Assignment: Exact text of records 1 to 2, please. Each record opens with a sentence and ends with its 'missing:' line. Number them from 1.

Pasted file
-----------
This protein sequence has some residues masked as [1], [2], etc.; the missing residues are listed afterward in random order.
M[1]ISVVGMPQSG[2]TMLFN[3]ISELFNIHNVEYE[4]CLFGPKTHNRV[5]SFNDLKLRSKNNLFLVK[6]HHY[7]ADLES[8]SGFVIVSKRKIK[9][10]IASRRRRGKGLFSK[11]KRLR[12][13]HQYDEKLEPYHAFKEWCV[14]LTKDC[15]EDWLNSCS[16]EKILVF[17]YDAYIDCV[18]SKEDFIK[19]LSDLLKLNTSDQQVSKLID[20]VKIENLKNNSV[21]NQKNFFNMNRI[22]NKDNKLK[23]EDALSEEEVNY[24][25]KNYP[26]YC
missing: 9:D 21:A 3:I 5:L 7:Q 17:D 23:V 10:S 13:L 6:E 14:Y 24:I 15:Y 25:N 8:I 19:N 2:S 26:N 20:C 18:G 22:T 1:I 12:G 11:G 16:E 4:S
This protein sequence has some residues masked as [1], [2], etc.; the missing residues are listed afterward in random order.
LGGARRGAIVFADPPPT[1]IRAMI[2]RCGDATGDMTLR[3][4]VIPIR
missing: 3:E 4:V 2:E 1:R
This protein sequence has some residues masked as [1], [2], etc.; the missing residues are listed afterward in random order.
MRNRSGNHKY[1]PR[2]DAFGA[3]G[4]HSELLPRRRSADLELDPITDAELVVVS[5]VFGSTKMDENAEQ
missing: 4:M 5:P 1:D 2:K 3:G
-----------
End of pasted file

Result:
This protein sequence has some residues masked as [1], [2], etc.; the missing residues are listed afterward in random order.
M[1]ISVVGMPQSG[2]TMLFN[3]ISELFNIHNVEYE[4]CLFGPKTHNRV[5]SFNDLKLRSKNNLFLVK[6]HHY[7]ADLES[8]SGFVIVSKRKIK[9][10]IASRRRRGKGLFSK[11]KRLR[12][13]HQYDEKLEPYHAFKEWCV[14]LTKDC[15]EDWLNSCS[16]EKILVF[17]YDAYIDCV[18]SKEDFIK[19]LSDLLKLNTSDQQVSKLID[20]VKIENLKNNSV[21]NQKNFFNMNRI[22]NKDNKLK[23]EDALSEEEVNY[24][25]KNYP[26]YC
missing: 9:D 21:A 3:I 5:L 7:Q 17:D 23:V 10:S 13:L 6:E 14:Y 24:I 15:Y 25:N 8:I 19:N 2:S 26:N 20:C 18:G 22:T 1:I 12:G 11:G 16:E 4:S
This protein sequence has some residues masked as [1], [2], etc.; the missing residues are listed afterward in random order.
LGGARRGAIVFADPPPT[1]IRAMI[2]RCGDATGDMTLR[3][4]VIPIR
missing: 3:E 4:V 2:E 1:R